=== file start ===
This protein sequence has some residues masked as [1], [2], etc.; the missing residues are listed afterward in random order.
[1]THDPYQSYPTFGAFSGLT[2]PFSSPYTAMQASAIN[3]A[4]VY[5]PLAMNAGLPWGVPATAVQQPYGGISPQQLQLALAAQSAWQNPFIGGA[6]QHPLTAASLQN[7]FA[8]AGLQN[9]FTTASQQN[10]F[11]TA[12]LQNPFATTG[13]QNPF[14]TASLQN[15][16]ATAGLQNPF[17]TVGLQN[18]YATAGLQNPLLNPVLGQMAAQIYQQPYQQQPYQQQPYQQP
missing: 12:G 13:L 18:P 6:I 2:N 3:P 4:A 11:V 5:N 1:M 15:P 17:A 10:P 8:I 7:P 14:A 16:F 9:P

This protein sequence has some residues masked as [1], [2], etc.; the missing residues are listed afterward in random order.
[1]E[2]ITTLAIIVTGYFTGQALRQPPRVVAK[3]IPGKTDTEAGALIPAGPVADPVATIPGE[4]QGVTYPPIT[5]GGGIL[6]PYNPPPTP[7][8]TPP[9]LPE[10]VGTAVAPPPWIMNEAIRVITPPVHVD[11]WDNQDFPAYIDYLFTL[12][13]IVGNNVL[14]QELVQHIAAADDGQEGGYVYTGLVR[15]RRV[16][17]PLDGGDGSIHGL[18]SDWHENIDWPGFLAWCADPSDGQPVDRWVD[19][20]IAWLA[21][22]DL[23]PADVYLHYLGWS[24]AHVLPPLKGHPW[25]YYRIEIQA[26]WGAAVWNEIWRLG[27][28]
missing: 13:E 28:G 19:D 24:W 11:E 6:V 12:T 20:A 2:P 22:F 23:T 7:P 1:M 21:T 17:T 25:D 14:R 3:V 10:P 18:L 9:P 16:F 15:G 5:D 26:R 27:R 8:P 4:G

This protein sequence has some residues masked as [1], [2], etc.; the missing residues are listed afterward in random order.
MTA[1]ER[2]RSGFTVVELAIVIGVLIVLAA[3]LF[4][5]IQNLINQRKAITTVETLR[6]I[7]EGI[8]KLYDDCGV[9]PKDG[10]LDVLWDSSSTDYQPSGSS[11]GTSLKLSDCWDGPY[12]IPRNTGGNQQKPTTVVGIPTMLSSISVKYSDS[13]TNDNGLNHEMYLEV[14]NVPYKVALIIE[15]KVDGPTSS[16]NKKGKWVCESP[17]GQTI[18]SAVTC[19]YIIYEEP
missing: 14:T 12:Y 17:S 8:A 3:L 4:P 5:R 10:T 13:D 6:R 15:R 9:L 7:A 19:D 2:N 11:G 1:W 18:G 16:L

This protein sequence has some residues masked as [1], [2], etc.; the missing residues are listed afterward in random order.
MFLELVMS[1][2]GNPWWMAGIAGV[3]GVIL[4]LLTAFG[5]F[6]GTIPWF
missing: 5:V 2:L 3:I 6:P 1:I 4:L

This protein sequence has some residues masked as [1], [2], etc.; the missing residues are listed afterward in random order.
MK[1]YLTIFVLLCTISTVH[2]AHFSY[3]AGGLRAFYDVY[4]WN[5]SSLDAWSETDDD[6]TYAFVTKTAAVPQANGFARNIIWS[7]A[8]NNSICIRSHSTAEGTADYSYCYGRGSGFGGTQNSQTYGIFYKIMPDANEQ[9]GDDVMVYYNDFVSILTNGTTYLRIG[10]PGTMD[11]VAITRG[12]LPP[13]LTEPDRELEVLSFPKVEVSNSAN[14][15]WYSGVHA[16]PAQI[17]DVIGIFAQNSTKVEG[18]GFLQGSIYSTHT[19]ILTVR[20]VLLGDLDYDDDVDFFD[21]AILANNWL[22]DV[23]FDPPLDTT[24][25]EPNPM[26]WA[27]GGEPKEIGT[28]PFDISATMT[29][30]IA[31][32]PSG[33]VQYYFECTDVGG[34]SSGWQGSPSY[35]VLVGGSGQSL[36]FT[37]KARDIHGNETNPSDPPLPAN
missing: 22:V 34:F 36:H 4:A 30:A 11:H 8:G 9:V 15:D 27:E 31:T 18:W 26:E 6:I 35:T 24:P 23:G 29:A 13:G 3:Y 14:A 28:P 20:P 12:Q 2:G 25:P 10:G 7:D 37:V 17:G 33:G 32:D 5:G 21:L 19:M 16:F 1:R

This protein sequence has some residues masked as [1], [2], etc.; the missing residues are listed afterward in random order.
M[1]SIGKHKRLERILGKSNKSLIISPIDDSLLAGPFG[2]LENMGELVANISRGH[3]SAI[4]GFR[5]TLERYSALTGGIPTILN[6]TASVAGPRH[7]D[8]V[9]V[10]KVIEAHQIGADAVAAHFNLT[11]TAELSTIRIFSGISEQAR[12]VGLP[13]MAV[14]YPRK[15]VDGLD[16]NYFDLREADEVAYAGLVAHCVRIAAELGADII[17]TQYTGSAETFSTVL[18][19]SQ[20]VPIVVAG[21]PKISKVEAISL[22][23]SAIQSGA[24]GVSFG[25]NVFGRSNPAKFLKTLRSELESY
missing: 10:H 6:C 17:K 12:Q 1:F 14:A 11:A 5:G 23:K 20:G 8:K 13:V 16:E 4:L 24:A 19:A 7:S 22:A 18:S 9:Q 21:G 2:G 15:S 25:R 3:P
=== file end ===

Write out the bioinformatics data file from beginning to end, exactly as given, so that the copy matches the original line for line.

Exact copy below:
This protein sequence has some residues masked as [1], [2], etc.; the missing residues are listed afterward in random order.
[1]THDPYQSYPTFGAFSGLT[2]PFSSPYTAMQASAIN[3]A[4]VY[5]PLAMNAGLPWGVPATAVQQPYGGISPQQLQLALAAQSAWQNPFIGGA[6]QHPLTAASLQN[7]FA[8]AGLQN[9]FTTASQQN[10]F[11]TA[12]LQNPFATTG[13]QNPF[14]TASLQN[15][16]ATAGLQNPF[17]TVGLQN[18]YATAGLQNPLLNPVLGQMAAQIYQQPYQQQPYQQQPYQQP
missing: 12:G 13:L 18:P 6:I 2:N 3:P 4:A 11:V 5:N 1:M 15:P 17:A 10:P 8:I 7:P 14:A 16:F 9:P

This protein sequence has some residues masked as [1], [2], etc.; the missing residues are listed afterward in random order.
[1]E[2]ITTLAIIVTGYFTGQALRQPPRVVAK[3]IPGKTDTEAGALIPAGPVADPVATIPGE[4]QGVTYPPIT[5]GGGIL[6]PYNPPPTP[7][8]TPP[9]LPE[10]VGTAVAPPPWIMNEAIRVITPPVHVD[11]WDNQDFPAYIDYLFTL[12][13]IVGNNVL[14]QELVQHIAAADDGQEGGYVYTGLVR[15]RRV[16][17]PLDGGDGSIHGL[18]SDWHENIDWPGFLAWCADPSDGQPVDRWVD[19][20]IAWLA[21][22]DL[23]PADVYLHYLGWS[24]AHVLPPLKGHPW[25]YYRIEIQA[26]WGAAVWNEIWRLG[27][28]
missing: 13:E 28:G 19:D 24:W 11:E 6:V 12:T 20:A 2:P 22:F 23:T 7:P 1:M 21:T 17:T 25:D 14:R 3:V 10:P 18:L 9:P 16:F 15:G 5:D 26:R 27:R 8:P 4:G

This protein sequence has some residues masked as [1], [2], etc.; the missing residues are listed afterward in random order.
MTA[1]ER[2]RSGFTVVELAIVIGVLIVLAA[3]LF[4][5]IQNLINQRKAITTVETLR[6]I[7]EGI[8]KLYDDCGV[9]PKDG[10]LDVLWDSSSTDYQPSGSS[11]GTSLKLSDCWDGPY[12]IPRNTGGNQQKPTTVVGIPTMLSSISVKYSDS[13]TNDNGLNHEMYLEV[14]NVPYKVALIIE[15]KVDGPTSS[16]NKKGKWVCESP[17]GQTI[18]SAVTC[19]YIIYEEP
missing: 14:T 12:Y 17:S 8:A 3:L 4:P 5:R 10:T 13:D 6:R 15:R 9:L 7:A 19:D 2:N 11:G 1:W 18:G 16:L

This protein sequence has some residues masked as [1], [2], etc.; the missing residues are listed afterward in random order.
MFLELVMS[1][2]GNPWWMAGIAGV[3]GVIL[4]LLTAFG[5]F[6]GTIPWF
missing: 5:V 2:L 3:I 6:P 1:I 4:L

This protein sequence has some residues masked as [1], [2], etc.; the missing residues are listed afterward in random order.
MK[1]YLTIFVLLCTISTVH[2]AHFSY[3]AGGLRAFYDVY[4]WN[5]SSLDAWSETDDD[6]TYAFVTKTAAVPQANGFARNIIWS[7]A[8]NNSICIRSHSTAEGTADYSYCYGRGSGFGGTQNSQTYGIFYKIMPDANEQ[9]GDDVMVYYNDFVSILTNGTTYLRIG[10]PGTMD[11]VAITRG[12]LPP[13]LTEPDRELEVLSFPKVEVSNSAN[14][15]WYSGVHA[16]PAQI[17]DVIGIFAQNSTKVEG[18]GFLQGSIYSTHT[19]ILTVR[20]VLLGDLDYDDDVDFFD[21]AILANNWL[22]DV[23]FDPPLDTT[24][25]EPNPM[26]WA[27]GGEPKEIGT[28]PFDISATMT[29][30]IA[31][32]PSG[33]VQYYFECTDVGG[34]SSGWQGSPSY[35]VLVGGSGQSL[36]FT[37]KARDIHGNETNPSDPPLPAN
missing: 22:V 34:F 36:H 4:A 30:A 11:H 8:G 9:V 15:D 27:E 31:T 18:W 26:E 6:I 35:T 24:P 23:G 29:A 13:G 3:Y 14:A 28:P 20:P 12:Q 2:G 25:P 10:G 7:D 37:V 17:G 33:G 32:D 5:G 21:L 19:M 16:F 1:R

This protein sequence has some residues masked as [1], [2], etc.; the missing residues are listed afterward in random order.
M[1]SIGKHKRLERILGKSNKSLIISPIDDSLLAGPFG[2]LENMGELVANISRGH[3]SAI[4]GFR[5]TLERYSALTGGIPTILN[6]TASVAGPRH[7]D[8]V[9]V[10]KVIEAHQIGADAVAAHFNLT[11]TAELSTIRIFSGISEQAR[12]VGLP[13]MAV[14]YPRK[15]VDGLD[16]NYFDLREADEVAYAGLVAHCVRIAAELGADII[17]TQYTGSAETFSTVL[18][19]SQ[20]VPIVVAG[21]PKISKVEAISL[22][23]SAIQSGA[24]GVSFG[25]NVFGRSNPAKFLKTLRSELESY
missing: 10:H 6:C 17:K 12:Q 1:F 14:A 11:A 5:G 23:K 20:G 8:K 13:V 16:E 4:L 24:A 19:A 7:S 22:A 18:S 9:Q 21:G 2:G 15:S 25:R 3:P